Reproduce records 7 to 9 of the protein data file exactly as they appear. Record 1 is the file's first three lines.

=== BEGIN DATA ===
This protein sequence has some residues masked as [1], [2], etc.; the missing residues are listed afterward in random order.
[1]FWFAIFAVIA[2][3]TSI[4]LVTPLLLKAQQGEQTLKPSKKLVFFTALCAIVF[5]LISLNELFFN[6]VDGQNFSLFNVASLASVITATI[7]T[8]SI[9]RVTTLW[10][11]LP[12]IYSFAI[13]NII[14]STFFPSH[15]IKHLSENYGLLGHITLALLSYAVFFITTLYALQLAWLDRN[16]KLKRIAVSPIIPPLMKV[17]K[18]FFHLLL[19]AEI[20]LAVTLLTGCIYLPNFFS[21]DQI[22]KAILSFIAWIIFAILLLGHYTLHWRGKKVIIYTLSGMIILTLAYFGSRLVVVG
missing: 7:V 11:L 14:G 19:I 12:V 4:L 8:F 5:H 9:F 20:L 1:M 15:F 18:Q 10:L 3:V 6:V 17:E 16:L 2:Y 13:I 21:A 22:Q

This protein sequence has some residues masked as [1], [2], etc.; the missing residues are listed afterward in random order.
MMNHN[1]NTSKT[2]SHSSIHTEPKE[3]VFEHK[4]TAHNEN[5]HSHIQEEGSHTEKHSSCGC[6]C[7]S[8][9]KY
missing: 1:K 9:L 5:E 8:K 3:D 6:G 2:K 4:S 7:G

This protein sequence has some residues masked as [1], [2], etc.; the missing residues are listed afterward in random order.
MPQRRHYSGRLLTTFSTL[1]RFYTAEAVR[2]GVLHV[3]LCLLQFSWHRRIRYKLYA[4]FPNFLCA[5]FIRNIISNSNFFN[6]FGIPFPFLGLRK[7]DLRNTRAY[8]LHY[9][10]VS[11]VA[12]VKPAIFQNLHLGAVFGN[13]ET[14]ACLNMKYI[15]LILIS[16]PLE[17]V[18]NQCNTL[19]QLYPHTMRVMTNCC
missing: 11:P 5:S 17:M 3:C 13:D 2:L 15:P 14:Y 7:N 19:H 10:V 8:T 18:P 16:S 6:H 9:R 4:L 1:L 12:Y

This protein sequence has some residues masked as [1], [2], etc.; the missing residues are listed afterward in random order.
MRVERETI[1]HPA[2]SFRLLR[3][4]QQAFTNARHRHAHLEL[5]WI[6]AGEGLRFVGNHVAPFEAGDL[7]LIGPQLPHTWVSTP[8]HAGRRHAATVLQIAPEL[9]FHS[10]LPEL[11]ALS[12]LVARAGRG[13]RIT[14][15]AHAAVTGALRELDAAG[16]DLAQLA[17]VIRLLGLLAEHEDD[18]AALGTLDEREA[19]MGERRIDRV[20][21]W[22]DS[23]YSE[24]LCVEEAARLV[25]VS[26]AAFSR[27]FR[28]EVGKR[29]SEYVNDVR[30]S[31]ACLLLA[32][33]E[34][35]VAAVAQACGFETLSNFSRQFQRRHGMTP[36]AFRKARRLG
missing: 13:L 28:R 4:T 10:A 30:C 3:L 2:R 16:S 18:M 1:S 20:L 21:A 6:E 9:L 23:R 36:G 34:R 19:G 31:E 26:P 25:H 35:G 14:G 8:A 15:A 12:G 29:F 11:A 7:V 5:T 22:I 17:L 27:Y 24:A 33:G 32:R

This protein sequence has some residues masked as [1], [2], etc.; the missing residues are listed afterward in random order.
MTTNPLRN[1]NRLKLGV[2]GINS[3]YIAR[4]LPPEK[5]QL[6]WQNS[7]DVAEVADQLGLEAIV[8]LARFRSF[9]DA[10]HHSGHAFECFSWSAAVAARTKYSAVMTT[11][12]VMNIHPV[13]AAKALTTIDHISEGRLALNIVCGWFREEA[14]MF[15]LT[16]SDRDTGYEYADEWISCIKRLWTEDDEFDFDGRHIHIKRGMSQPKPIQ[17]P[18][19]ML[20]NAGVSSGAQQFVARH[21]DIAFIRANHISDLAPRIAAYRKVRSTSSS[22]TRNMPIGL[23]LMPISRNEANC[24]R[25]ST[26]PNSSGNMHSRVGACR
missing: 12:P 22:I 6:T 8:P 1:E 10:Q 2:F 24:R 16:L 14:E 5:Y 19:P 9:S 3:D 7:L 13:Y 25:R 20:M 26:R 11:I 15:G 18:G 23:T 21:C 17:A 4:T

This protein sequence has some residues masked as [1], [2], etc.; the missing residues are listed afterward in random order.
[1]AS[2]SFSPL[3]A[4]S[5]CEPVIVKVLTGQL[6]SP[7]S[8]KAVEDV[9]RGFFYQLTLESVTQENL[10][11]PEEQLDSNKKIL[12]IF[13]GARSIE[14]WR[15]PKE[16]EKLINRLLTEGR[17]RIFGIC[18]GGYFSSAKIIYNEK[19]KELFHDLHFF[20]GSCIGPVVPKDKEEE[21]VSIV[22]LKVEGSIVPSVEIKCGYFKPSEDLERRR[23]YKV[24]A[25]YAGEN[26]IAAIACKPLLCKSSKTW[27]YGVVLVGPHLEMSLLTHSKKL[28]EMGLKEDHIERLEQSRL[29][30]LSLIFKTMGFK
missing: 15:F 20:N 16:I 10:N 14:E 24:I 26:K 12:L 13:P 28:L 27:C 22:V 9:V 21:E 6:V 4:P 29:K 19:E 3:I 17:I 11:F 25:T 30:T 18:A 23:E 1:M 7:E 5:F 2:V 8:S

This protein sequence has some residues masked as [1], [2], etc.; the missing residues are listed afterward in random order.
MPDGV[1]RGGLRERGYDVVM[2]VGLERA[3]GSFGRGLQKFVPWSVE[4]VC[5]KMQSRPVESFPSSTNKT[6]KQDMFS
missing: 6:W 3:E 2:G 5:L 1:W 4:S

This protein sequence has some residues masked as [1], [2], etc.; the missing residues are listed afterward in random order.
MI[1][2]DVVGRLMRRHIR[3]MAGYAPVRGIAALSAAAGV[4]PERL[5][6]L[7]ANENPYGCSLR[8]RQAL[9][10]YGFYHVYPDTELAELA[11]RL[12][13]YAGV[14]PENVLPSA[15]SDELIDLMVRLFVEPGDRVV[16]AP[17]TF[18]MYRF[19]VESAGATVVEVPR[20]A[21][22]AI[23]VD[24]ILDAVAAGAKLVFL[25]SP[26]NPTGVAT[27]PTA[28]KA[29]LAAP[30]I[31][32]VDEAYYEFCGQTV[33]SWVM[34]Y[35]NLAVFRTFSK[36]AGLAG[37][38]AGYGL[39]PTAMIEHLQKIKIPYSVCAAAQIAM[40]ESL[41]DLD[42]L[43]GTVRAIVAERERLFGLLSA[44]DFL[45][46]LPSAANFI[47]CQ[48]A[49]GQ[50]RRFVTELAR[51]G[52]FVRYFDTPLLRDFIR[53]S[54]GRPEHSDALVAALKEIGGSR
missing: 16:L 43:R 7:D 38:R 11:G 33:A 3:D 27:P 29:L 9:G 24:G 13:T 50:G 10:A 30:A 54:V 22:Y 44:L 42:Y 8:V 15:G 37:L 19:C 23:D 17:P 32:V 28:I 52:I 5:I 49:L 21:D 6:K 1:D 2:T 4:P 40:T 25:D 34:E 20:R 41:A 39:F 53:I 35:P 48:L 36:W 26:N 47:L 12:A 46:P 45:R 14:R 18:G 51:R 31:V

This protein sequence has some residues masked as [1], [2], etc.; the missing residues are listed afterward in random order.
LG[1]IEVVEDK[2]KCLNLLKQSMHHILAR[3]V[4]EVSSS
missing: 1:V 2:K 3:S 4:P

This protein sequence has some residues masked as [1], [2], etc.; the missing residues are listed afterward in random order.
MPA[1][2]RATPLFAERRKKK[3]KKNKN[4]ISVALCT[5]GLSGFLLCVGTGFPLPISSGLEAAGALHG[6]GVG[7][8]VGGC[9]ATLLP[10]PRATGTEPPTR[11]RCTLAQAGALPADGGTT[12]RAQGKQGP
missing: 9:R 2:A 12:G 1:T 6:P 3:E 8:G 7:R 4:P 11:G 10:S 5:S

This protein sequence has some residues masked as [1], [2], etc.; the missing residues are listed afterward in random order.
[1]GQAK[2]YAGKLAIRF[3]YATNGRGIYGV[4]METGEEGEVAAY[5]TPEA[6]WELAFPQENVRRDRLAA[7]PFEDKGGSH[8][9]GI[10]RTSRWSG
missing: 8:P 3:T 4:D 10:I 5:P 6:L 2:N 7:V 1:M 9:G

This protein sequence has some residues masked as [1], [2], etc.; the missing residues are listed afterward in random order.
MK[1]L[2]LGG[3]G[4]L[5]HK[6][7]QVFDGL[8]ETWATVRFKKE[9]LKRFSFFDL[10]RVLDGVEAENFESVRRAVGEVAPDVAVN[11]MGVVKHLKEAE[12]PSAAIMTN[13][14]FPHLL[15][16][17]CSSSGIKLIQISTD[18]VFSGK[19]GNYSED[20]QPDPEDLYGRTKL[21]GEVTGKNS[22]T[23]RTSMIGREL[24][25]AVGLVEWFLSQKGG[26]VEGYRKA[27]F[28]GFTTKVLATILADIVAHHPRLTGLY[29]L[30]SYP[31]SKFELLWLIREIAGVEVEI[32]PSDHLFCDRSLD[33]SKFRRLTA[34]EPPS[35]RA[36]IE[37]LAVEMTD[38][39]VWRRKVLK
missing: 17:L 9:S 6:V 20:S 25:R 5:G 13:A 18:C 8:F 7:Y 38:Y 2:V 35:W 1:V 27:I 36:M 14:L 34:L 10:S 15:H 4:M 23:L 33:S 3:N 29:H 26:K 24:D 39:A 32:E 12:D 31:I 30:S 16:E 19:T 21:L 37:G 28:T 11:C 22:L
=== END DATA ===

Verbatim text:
This protein sequence has some residues masked as [1], [2], etc.; the missing residues are listed afterward in random order.
MPDGV[1]RGGLRERGYDVVM[2]VGLERA[3]GSFGRGLQKFVPWSVE[4]VC[5]KMQSRPVESFPSSTNKT[6]KQDMFS
missing: 6:W 3:E 2:G 5:L 1:W 4:S

This protein sequence has some residues masked as [1], [2], etc.; the missing residues are listed afterward in random order.
MI[1][2]DVVGRLMRRHIR[3]MAGYAPVRGIAALSAAAGV[4]PERL[5][6]L[7]ANENPYGCSLR[8]RQAL[9][10]YGFYHVYPDTELAELA[11]RL[12][13]YAGV[14]PENVLPSA[15]SDELIDLMVRLFVEPGDRVV[16]AP[17]TF[18]MYRF[19]VESAGATVVEVPR[20]A[21][22]AI[23]VD[24]ILDAVAAGAKLVFL[25]SP[26]NPTGVAT[27]PTA[28]KA[29]LAAP[30]I[31][32]VDEAYYEFCGQTV[33]SWVM[34]Y[35]NLAVFRTFSK[36]AGLAG[37][38]AGYGL[39]PTAMIEHLQKIKIPYSVCAAAQIAM[40]ESL[41]DLD[42]L[43]GTVRAIVAERERLFGLLSA[44]DFL[45][46]LPSAANFI[47]CQ[48]A[49]GQ[50]RRFVTELAR[51]G[52]FVRYFDTPLLRDFIR[53]S[54]GRPEHSDALVAALKEIGGSR
missing: 16:L 43:R 7:D 38:R 11:G 33:A 3:D 27:P 29:L 9:G 24:G 13:T 50:G 10:A 30:A 54:V 22:Y 44:L 42:Y 8:V 15:G 37:L 19:C 23:D 17:P 32:V 28:I 52:I 5:I 49:L 21:D 6:K 1:D 2:T 4:P 40:T 25:D 34:E 20:R 41:A 39:F 53:I 35:P 48:L 36:W 26:N 47:L 12:A 46:P 45:R 14:R 18:G 51:R 31:V

This protein sequence has some residues masked as [1], [2], etc.; the missing residues are listed afterward in random order.
LG[1]IEVVEDK[2]KCLNLLKQSMHHILAR[3]V[4]EVSSS
missing: 1:V 2:K 3:S 4:P